|Authors||Poggio, L., Gimona, A., Spezia, L. and Brewer, M.J.|
|Publication details||Geoderma 277, 69-82.|
|Keywords||Bayesian inference, soil properties mapping, remote sensing, uncertainty propagation|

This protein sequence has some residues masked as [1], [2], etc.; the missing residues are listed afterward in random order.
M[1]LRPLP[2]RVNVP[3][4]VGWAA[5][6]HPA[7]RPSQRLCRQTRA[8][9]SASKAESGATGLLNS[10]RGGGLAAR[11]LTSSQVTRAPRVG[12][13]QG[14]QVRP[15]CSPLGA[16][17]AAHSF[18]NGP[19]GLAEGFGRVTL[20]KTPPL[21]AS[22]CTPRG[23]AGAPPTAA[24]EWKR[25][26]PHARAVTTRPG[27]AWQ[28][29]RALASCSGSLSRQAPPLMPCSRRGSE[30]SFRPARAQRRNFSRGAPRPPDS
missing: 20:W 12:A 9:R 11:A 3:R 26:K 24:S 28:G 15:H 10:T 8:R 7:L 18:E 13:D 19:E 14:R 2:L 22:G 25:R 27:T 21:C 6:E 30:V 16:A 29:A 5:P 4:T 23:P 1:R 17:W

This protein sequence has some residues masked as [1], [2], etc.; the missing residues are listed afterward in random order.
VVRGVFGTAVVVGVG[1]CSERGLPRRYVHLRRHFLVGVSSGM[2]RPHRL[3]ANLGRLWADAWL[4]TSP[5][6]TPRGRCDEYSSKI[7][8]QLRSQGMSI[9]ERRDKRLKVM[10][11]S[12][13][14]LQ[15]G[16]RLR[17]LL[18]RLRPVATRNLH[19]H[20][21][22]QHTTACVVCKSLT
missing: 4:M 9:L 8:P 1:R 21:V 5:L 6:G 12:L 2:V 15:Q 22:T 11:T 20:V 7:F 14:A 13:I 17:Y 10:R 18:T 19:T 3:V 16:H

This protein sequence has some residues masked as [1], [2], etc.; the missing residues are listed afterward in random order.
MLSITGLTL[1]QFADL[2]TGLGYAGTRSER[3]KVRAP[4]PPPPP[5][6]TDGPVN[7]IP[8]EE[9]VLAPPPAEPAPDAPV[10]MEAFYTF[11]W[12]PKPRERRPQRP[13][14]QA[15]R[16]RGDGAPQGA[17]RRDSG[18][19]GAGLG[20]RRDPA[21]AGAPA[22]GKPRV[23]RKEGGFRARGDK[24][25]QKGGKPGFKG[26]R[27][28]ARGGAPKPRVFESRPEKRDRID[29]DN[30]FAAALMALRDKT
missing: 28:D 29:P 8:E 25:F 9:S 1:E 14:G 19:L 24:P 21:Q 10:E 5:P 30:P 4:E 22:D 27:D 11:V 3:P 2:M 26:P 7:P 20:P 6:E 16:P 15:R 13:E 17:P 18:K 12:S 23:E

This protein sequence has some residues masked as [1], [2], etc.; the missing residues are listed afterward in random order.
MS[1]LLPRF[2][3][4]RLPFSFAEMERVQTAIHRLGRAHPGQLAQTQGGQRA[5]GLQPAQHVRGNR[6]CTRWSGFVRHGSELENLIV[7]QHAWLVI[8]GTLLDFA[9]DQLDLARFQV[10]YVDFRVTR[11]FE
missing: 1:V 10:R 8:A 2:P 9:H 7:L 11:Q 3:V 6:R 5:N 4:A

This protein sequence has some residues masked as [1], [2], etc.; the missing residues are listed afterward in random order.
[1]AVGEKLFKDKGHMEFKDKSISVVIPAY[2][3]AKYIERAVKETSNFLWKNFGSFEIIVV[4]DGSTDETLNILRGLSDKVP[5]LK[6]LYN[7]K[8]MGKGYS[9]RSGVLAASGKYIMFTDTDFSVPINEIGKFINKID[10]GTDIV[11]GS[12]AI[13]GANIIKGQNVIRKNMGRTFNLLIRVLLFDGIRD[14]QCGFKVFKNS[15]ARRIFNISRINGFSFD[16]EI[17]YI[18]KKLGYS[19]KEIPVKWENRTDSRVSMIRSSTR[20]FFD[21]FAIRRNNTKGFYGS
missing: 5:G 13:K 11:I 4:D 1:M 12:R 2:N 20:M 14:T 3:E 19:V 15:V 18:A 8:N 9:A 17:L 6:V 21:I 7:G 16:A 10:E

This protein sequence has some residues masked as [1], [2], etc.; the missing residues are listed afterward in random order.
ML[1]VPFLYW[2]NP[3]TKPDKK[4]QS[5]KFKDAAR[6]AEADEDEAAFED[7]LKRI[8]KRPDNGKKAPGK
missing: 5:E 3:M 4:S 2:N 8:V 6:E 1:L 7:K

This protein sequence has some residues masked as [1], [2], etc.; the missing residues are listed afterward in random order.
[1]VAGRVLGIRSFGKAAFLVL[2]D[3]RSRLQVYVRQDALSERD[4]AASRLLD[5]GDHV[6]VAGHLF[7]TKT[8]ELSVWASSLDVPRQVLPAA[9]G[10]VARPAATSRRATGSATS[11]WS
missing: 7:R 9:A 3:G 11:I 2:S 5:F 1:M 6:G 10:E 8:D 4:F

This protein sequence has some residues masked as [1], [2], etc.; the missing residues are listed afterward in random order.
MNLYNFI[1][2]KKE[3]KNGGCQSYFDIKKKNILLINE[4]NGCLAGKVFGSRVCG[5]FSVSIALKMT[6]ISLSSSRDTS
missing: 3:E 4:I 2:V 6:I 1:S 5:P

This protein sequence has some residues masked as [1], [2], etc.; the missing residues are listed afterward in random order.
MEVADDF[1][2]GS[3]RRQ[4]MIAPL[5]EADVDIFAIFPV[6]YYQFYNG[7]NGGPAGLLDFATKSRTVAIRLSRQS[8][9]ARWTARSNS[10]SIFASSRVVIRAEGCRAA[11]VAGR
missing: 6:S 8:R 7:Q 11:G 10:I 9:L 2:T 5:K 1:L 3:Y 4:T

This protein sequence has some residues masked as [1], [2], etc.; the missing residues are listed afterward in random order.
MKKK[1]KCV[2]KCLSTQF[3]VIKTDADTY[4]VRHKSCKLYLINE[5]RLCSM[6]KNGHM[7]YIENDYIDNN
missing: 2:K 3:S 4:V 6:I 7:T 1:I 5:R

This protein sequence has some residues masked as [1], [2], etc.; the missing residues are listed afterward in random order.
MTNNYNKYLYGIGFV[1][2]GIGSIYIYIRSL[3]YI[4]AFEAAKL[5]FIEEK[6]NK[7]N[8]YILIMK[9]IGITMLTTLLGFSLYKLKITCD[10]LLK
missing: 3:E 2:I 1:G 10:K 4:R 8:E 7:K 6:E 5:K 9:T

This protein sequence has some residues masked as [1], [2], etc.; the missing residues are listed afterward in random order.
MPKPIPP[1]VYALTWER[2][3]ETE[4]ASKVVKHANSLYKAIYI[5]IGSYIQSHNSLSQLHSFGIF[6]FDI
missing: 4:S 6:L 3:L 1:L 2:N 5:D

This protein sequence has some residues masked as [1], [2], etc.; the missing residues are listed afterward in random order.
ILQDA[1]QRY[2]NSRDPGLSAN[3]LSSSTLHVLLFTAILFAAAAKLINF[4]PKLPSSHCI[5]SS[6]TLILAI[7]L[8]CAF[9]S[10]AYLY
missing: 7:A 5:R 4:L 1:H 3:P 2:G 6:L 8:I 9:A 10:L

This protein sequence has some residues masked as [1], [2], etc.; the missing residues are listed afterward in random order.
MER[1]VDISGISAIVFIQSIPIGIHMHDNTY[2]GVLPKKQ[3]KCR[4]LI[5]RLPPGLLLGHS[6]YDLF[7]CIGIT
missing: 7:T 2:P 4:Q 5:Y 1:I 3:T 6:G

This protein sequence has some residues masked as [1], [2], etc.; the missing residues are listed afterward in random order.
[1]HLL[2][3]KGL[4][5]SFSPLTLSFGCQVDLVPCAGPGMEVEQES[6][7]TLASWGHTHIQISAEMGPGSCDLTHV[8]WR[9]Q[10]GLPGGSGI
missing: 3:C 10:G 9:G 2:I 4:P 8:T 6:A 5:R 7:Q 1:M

As any model for digital soil mapping suffers from different types of errors, including interpolation errors, it is important to quantify the uncertainty associated with the maps produced. The most common approach is some form of regression kriging or variation involving geostatistical simulation. Another way of assessing the spatial uncertainty lies in the Bayesian approach where the uncertainty is described by the posterior density. Typically Markov Chain Monte Carlo is used to compute the posterior density; however, this process is computationally intensive. The aim of this paper is to present an example of Bayesian uncertainty evaluation using (Bayesian) latent Gaussian models fitted using INLA (Integrated Nested Laplace Approximation) and with the SPDE (Stochastic Partial Differential Equation) approach for modelling the spatial correlation. For illustration, soil organic matter content in the Grampian region of Scotland (UK, about 12,100 km2) was modelled for topsoil (2D) and whole-profile data (3D). Results were assessed using in-sample and out-of-sample measures and compared for distribution similarity, variogram and spatial structure reproduction, computational load and uncertainty ranges. The results were also compared with outputs from an extension of scorpan-kriging. The Bayesian framework using INLA offers a viable alternative to existing methods for digital soil mapping,with comparable validation results, important computational gains, good assessment of uncertainty and potential for integrated modelling uncertainty propagation.